To promote his latest venture, Niels Neudecker invites me to meet him at the All Saints Old Catholic Church in Ridgewood. Along with his wife, Viola, he runs the Brooklyn Surf Club out of their somewhat new home in Bushwick; as German nationals, they first landed in the Upper West Side but they eventually found it to be stifling. Now, they’re here and selling surf lessons – starting at $85 – promising paying customers that the money lets Neudecker, a Walmart executive by day, afford to give free lessons to kids from historically underprivileged communities. At places like All Saints, where Father Mike Lopez runs a local charity group called Hungry Monks, Neudecker tries to get word out.
Outside of the church, on a balmy Saturday morning, I see a long line of immigrants waiting for food. Soon, I’m able to find my way in church and Neudecker appears, wearing a branded t-shirt, as well as jean shorts and a pair of Adidases. “I’m glad you can join us today… let’s find Father Mike,” Neudecker tells me in a sharp German accent.
On the day of what is to be my first surf lesson in 16 years or so, I can feel my knees creak.
Lopez soon ambles forth, with broad shoulders, a great beard and sleeves of tattoos. “I’ve been with Hungry Monks for over six years,” says Lopez, who was born and raised in Bushwick. On some Saturday mornings, Neudecker says he visits All Saints and stands outside to encourage parents to sign their kids up for his company’s free surf lessons.
Neudecker tells me that he met someone from a sports-themed nonprofit called the Chill Foundation, who happened to be in touch with a donation group that Lopez works with, EV Loves NYC; that’s how they got in touch. Before he was a surfer, Neudecker says he was “a marathon runner.”
“And you can’t really take your daughter and wife on the concrete road with you. The beach though? It’s such a nicer place to spend time with family. It makes a lot more sense,” he says.
Along the ride to Far Rockaway, Neudecker goes on to say, “On days when we need to bring surfboards out here, we can fit seven foot boards, easy. Eight foot boards, no problem. But nine foot boards, don’t fit. It’s a real challenge sometimes, but if you try hard enough, you can fit the nine-foot board on too.”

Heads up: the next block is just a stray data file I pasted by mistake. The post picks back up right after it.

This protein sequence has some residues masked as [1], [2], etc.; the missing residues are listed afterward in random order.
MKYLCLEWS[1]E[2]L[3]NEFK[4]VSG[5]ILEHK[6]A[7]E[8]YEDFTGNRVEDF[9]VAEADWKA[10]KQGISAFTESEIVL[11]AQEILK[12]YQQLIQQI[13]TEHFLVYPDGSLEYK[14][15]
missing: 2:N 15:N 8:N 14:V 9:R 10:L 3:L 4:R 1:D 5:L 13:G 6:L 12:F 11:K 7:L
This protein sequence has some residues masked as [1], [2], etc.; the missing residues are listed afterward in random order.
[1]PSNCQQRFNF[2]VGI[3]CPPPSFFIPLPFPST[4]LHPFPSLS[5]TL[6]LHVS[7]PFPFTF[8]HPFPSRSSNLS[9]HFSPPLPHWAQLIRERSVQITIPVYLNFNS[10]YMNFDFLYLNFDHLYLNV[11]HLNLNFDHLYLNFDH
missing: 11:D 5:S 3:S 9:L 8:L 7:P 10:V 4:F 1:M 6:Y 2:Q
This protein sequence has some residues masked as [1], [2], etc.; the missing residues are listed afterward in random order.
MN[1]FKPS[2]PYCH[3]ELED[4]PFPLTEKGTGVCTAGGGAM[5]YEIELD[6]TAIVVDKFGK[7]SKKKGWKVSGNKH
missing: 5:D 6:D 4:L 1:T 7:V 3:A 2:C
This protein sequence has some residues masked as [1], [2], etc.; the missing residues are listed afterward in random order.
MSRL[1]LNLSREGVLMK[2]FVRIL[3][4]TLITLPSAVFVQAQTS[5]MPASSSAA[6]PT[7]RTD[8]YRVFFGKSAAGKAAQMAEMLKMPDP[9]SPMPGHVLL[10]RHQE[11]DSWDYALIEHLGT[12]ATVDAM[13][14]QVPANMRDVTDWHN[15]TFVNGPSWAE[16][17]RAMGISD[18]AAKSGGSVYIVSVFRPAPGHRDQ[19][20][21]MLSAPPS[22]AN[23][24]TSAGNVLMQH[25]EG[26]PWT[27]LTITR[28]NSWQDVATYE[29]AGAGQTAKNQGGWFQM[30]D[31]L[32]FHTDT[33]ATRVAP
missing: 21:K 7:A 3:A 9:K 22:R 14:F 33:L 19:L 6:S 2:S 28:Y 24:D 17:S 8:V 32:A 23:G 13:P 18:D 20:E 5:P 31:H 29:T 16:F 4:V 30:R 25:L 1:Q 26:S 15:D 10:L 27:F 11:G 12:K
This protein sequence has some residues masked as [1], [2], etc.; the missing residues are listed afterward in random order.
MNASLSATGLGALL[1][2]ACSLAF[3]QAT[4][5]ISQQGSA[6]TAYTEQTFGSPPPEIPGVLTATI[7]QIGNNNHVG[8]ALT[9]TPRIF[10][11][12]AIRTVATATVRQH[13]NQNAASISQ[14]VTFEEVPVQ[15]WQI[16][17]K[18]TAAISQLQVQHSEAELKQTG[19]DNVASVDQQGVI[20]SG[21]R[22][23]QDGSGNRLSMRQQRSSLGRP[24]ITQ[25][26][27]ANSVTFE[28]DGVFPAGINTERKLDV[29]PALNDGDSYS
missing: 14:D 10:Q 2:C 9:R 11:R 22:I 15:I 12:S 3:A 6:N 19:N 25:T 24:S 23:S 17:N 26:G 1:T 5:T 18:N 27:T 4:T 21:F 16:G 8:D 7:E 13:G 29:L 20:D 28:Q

As the morning nears 11 am, we hop off the train at Beach 67. It is there where I meet Neudecker’ wife Viola and their daughter. They introduce me to Dell, over at the Breakwater surf shop. He’s athletic in the way everyone anticipates from a swimmer, with toned and tatted arms and a great mustache.
“The waves have been a foot and a half. Good for learning the basics. But after that point, people are generally looking for slightly bigger waves. Two footers, three footers,” Dell advises.
At last, on Beach 67, I spot Neudecker and one of his employees, an instructor named David, who sports a full-body wetsuit, standing by surfboards layed out in the sand. Among the bunch are two students and a volunteer; Oliver is the youngest, Camille is a teenager; and Avery is the volunteer among the bunch. Per David’s instruction, each student paddles in the sand and practices their pop ups.
“Your turn to practice, let’s go,” David calls out to me.
Neudecker then gives me a rash guard to put on, and I suddenly get the feeling that he’s putting me in the game. My own salad days of youthful athletics flash before my eyes.
On our way to the beach, there’s Camille and David holding one board, Oliver and Neudecker holding another, and then Avery and I walk along the sand, holding surfboards on our heads. As we go, I ask Avery how she got involved with the program.
“I booked my first surf lesson ever with Brooklyn Surf Club,” she says, “Niels and I kept in contact and he said I could volunteer if I wanted to. Because I just really believe in the mission of Brooklyn Surf Club.”
Our entire surf troupe got in the ocean moments later. The waves lap at our legs and then our hips as we go further out. We’re not too far from the shore. We’re still close enough to hear jumbo airliners roar as they fly the nearby JFK airport.
Down here in the water, the waves are swelling bigger. They come rolling in one after the other. Soon, David, our instructor, is pushing Oliver, the youngest among us, to stand up on his own and of course, he does it on his second try with near perfect form.
When it’s my turn, he pushes me to catch an oncoming wave, but I quickly wipe out.
Images taken by Max Rovo for Bushwick Daily.
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